This would make great college essay material.
A teen from Wyandotte, Michigan used a website called "Fake a Baby" to convince her friends, family, and her boyfriend that she was pregnant with triplets for a whole ten months. She took things incredibly far, receiving donations from a church, a non-profit, and a Facebook group called "Moms of Triplets." She also named the triplets Ivan, Alice, and Isabella and had a baby shower where people brought her a bunch of gifts. Here's a selfie she took of her "belly:"
And here's a cake someone baked her for the baby shower:
Upon hearing the news, her boyfriend started looking for jobs, and was ready to dedicate his life to their kids. When interviewed about the situation, he told reporters that she explained her 10-month-pregnancy as being the result of a doctor wanting to prevent her from having a "micro-preemie," which doesn't make any sense because preemies come out early, not late.
Things started to unravel when her boyfriend's family couldn't contact any of the doctors she claimed to have visited. Someone on the Facebook group then realized that the ultrasound pictures she was posting were from Fake a Baby.
"Silicone Fake Pregnancy Belly." "Personalized Fake Prescription." "Fake Sonogram." These are all items that you can buy from Fake a Baby. I took a look at their website, and their advertisements are super weird:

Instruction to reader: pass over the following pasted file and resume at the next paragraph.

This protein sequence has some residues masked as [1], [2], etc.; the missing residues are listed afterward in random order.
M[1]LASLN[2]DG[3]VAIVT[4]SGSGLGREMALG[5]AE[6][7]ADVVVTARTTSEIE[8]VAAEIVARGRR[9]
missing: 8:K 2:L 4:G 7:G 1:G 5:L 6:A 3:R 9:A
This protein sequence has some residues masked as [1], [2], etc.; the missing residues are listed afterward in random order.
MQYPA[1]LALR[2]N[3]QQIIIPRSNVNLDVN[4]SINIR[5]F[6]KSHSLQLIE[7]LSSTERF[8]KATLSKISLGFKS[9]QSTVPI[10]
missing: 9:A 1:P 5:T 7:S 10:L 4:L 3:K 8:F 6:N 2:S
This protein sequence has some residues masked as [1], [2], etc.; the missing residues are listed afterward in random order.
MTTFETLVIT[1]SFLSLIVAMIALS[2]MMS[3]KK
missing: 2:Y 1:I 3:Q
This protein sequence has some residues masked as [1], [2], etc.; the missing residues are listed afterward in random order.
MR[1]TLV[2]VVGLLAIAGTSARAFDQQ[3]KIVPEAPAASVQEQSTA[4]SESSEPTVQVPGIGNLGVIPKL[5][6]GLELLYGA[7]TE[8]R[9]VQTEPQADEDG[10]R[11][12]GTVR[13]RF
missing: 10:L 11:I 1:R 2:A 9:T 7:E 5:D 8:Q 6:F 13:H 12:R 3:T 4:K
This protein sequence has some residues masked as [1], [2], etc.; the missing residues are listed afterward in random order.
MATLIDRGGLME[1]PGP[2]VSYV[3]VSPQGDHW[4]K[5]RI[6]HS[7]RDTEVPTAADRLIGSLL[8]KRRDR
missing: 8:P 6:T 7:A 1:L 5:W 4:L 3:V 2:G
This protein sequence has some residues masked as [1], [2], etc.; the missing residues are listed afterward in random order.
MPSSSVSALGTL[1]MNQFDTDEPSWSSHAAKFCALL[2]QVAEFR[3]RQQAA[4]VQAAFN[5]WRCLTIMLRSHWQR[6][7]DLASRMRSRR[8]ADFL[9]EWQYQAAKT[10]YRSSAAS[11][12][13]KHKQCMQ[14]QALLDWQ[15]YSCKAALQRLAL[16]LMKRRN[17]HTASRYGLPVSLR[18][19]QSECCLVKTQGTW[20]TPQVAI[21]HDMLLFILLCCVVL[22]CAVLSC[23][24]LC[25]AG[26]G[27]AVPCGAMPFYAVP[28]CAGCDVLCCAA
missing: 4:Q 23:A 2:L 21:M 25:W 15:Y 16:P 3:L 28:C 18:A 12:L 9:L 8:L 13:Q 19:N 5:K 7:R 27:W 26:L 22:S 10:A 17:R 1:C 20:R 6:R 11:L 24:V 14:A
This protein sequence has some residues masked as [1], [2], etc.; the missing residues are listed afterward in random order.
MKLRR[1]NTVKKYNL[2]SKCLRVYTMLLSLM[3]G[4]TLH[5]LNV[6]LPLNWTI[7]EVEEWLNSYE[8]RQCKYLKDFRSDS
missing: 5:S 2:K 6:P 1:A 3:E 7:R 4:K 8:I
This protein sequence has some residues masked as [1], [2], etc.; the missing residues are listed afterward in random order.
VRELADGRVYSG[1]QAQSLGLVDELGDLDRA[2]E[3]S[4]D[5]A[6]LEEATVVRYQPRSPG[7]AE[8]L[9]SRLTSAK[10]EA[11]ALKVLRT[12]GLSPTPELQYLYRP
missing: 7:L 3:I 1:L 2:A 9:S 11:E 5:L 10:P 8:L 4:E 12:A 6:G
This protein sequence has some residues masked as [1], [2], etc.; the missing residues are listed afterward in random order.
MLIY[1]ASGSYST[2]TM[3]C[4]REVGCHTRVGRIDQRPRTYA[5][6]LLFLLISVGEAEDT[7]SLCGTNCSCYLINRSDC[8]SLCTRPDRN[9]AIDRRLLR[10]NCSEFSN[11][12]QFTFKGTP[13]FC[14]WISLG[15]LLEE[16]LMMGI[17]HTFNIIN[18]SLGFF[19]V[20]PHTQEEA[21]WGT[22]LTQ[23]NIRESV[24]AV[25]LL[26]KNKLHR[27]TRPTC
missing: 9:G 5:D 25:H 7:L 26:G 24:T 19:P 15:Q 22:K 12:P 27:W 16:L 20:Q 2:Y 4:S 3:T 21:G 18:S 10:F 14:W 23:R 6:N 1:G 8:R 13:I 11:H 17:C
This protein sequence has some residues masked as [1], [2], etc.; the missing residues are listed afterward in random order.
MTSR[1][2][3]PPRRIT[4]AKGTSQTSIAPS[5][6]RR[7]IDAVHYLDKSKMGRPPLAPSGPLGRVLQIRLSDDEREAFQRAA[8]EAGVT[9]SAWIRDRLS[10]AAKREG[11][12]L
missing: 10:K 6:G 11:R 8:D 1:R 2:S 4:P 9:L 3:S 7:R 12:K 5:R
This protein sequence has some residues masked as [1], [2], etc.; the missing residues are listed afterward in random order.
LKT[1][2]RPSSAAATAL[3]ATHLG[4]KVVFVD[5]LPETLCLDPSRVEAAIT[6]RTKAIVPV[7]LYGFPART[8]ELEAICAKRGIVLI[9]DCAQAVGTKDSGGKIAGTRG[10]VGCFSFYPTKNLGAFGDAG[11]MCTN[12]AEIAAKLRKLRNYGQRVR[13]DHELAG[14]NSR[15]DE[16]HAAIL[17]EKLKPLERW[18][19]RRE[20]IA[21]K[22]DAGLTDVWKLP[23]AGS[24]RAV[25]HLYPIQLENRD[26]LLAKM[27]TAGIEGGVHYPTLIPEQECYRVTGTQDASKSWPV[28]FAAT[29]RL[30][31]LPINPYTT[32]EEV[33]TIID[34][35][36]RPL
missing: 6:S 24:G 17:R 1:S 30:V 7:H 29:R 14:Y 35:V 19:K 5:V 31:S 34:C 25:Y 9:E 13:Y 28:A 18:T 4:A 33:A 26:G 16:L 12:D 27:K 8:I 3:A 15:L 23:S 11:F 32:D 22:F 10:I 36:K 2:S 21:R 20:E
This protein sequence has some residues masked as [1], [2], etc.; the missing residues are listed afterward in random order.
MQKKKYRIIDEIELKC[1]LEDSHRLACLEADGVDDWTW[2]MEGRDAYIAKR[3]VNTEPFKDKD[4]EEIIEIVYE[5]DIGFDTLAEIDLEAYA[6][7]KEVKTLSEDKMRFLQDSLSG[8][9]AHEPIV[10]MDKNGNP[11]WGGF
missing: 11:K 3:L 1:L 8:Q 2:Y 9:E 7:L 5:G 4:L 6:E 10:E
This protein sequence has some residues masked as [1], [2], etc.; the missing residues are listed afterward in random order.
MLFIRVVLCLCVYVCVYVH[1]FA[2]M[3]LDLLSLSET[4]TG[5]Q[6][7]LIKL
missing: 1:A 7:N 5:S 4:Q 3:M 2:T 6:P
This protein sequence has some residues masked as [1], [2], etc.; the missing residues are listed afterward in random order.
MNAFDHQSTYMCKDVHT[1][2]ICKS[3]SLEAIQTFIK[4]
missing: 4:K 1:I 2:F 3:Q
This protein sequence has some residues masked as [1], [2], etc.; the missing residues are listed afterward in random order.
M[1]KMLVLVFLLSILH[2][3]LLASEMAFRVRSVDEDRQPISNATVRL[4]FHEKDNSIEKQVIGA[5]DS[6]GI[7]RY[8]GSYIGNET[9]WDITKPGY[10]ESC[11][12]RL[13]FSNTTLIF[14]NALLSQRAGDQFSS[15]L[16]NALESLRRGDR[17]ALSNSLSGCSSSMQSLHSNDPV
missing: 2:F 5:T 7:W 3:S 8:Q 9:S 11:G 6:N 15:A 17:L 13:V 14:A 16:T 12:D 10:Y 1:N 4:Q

The person from the Facebook group contacted the boyfriend's family, who then called the authorities. When detectives visited the 16-year-old, she cracked.
She claims that she lost the babies at six weeks and was too scared to tell people, so she chose the path of carrying out a long, unsustainable con. There's a chance that she was never pregnant at all, but then again, if you're going to fake a pregnancy, why would you claim to have triplets?
If it were me, I would've skipped town and started another fake pregnancy somewhere else. I'd just keep doing that, living out the life of a transient, pregnancy-faking con woman. Then I'd accidentally fall in love with one of the boyfriends I was conning, and it would challenge my transient, crime-fueled lifestyle. My life story would then be turned into a rom-com called Out for Delivery, and it'd get lukewarm reviews.